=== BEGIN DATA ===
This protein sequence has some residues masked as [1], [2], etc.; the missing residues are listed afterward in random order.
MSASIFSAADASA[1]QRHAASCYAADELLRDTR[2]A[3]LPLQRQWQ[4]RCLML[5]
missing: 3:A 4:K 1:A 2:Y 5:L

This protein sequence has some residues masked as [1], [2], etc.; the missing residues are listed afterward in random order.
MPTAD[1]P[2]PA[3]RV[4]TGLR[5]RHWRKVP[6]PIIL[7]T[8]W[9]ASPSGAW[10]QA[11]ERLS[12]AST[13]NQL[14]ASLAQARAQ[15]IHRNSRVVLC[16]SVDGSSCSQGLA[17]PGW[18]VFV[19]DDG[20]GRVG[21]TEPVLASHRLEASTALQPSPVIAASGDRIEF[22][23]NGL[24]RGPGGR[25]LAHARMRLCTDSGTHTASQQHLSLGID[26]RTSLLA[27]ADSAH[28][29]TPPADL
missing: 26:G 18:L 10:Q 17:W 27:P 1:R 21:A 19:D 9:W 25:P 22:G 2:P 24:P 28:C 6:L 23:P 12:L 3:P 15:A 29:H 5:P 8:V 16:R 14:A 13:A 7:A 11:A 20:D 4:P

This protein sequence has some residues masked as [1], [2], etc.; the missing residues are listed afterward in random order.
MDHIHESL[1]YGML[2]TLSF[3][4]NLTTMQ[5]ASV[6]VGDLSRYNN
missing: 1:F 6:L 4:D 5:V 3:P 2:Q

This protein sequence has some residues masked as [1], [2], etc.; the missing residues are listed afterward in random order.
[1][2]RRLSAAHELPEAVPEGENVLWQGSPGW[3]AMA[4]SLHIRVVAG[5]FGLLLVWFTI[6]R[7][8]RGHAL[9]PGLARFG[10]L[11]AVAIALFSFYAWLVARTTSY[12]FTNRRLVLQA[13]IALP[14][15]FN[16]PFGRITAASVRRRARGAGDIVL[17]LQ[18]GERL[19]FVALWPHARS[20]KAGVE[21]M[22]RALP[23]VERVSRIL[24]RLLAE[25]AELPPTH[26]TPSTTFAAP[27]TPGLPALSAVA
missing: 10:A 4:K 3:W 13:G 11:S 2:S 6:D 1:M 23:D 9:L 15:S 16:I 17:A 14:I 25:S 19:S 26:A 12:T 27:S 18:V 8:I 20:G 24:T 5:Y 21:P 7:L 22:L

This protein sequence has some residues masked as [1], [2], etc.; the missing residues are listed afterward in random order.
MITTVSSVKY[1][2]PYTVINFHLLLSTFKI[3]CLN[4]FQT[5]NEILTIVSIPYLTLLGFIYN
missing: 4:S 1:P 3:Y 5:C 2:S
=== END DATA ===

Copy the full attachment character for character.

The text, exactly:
This protein sequence has some residues masked as [1], [2], etc.; the missing residues are listed afterward in random order.
MSASIFSAADASA[1]QRHAASCYAADELLRDTR[2]A[3]LPLQRQWQ[4]RCLML[5]
missing: 3:A 4:K 1:A 2:Y 5:L

This protein sequence has some residues masked as [1], [2], etc.; the missing residues are listed afterward in random order.
MPTAD[1]P[2]PA[3]RV[4]TGLR[5]RHWRKVP[6]PIIL[7]T[8]W[9]ASPSGAW[10]QA[11]ERLS[12]AST[13]NQL[14]ASLAQARAQ[15]IHRNSRVVLC[16]SVDGSSCSQGLA[17]PGW[18]VFV[19]DDG[20]GRVG[21]TEPVLASHRLEASTALQPSPVIAASGDRIEF[22][23]NGL[24]RGPGGR[25]LAHARMRLCTDSGTHTASQQHLSLGID[26]RTSLLA[27]ADSAH[28][29]TPPADL
missing: 26:G 18:L 10:Q 17:W 27:P 1:R 21:A 19:D 9:W 25:P 22:G 2:P 24:P 28:C 6:L 23:P 12:L 3:P 15:A 29:H 5:P 8:V 16:R 14:A 13:A 7:A 11:A 20:D 4:P

This protein sequence has some residues masked as [1], [2], etc.; the missing residues are listed afterward in random order.
MDHIHESL[1]YGML[2]TLSF[3][4]NLTTMQ[5]ASV[6]VGDLSRYNN
missing: 1:F 6:L 4:D 5:V 3:P 2:Q

This protein sequence has some residues masked as [1], [2], etc.; the missing residues are listed afterward in random order.
[1][2]RRLSAAHELPEAVPEGENVLWQGSPGW[3]AMA[4]SLHIRVVAG[5]FGLLLVWFTI[6]R[7][8]RGHAL[9]PGLARFG[10]L[11]AVAIALFSFYAWLVARTTSY[12]FTNRRLVLQA[13]IALP[14][15]FN[16]PFGRITAASVRRRARGAGDIVL[17]LQ[18]GERL[19]FVALWPHARS[20]KAGVE[21]M[22]RALP[23]VERVSRIL[24]RLLAE[25]AELPPTH[26]TPSTTFAAP[27]TPGLPALSAVA
missing: 10:A 4:K 3:W 13:G 11:S 2:S 6:D 1:M 23:D 9:L 15:S 16:I 17:A 14:I 25:S 19:S 26:A 12:T 27:S 18:V 8:I 20:G 24:T 5:Y 21:P 7:L 22:L

This protein sequence has some residues masked as [1], [2], etc.; the missing residues are listed afterward in random order.
MITTVSSVKY[1][2]PYTVINFHLLLSTFKI[3]CLN[4]FQT[5]NEILTIVSIPYLTLLGFIYN
missing: 4:S 1:P 3:Y 5:C 2:S